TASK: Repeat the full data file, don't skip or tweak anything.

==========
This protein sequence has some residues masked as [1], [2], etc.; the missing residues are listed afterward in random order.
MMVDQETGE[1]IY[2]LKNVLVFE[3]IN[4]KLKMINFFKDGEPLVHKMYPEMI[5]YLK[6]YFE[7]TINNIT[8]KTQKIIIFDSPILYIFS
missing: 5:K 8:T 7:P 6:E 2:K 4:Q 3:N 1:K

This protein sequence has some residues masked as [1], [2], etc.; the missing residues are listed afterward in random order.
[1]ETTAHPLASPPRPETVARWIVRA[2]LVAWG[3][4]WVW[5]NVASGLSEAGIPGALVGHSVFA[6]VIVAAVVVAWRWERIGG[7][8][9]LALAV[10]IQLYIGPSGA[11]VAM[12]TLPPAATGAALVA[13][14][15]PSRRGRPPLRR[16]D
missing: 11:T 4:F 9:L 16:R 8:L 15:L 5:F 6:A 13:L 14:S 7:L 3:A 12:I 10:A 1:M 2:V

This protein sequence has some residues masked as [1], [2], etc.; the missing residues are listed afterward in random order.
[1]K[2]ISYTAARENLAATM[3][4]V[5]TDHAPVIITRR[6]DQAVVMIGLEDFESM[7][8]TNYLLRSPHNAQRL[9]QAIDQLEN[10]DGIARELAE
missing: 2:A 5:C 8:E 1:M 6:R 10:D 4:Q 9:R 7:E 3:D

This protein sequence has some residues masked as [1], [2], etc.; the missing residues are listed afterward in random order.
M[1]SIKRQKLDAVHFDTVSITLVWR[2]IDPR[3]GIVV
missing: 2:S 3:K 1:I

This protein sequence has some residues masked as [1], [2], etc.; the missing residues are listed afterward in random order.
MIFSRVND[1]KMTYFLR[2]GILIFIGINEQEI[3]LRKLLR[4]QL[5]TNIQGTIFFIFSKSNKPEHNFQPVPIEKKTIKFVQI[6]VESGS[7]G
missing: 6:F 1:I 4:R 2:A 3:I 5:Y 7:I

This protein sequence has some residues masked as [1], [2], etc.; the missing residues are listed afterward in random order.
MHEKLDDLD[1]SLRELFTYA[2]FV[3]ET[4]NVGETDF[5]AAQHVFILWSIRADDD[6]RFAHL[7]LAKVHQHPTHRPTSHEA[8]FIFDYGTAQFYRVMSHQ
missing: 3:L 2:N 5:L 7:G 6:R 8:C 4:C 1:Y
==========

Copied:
This protein sequence has some residues masked as [1], [2], etc.; the missing residues are listed afterward in random order.
MMVDQETGE[1]IY[2]LKNVLVFE[3]IN[4]KLKMINFFKDGEPLVHKMYPEMI[5]YLK[6]YFE[7]TINNIT[8]KTQKIIIFDSPILYIFS
missing: 5:K 8:T 7:P 6:E 2:K 4:Q 3:N 1:K

This protein sequence has some residues masked as [1], [2], etc.; the missing residues are listed afterward in random order.
[1]ETTAHPLASPPRPETVARWIVRA[2]LVAWG[3][4]WVW[5]NVASGLSEAGIPGALVGHSVFA[6]VIVAAVVVAWRWERIGG[7][8][9]LALAV[10]IQLYIGPSGA[11]VAM[12]TLPPAATGAALVA[13][14][15]PSRRGRPPLRR[16]D
missing: 11:T 4:F 9:L 16:R 8:L 15:L 5:F 6:A 13:L 14:S 7:L 3:A 12:I 10:A 1:M 2:V

This protein sequence has some residues masked as [1], [2], etc.; the missing residues are listed afterward in random order.
[1]K[2]ISYTAARENLAATM[3][4]V[5]TDHAPVIITRR[6]DQAVVMIGLEDFESM[7][8]TNYLLRSPHNAQRL[9]QAIDQLEN[10]DGIARELAE
missing: 2:A 5:C 8:E 1:M 6:R 10:D 4:Q 9:R 7:E 3:D

This protein sequence has some residues masked as [1], [2], etc.; the missing residues are listed afterward in random order.
M[1]SIKRQKLDAVHFDTVSITLVWR[2]IDPR[3]GIVV
missing: 2:S 3:K 1:I

This protein sequence has some residues masked as [1], [2], etc.; the missing residues are listed afterward in random order.
MIFSRVND[1]KMTYFLR[2]GILIFIGINEQEI[3]LRKLLR[4]QL[5]TNIQGTIFFIFSKSNKPEHNFQPVPIEKKTIKFVQI[6]VESGS[7]G
missing: 6:F 1:I 4:R 2:A 3:I 5:Y 7:I

This protein sequence has some residues masked as [1], [2], etc.; the missing residues are listed afterward in random order.
MHEKLDDLD[1]SLRELFTYA[2]FV[3]ET[4]NVGETDF[5]AAQHVFILWSIRADDD[6]RFAHL[7]LAKVHQHPTHRPTSHEA[8]FIFDYGTAQFYRVMSHQ
missing: 3:L 2:N 5:L 7:G 6:R 8:C 4:C 1:Y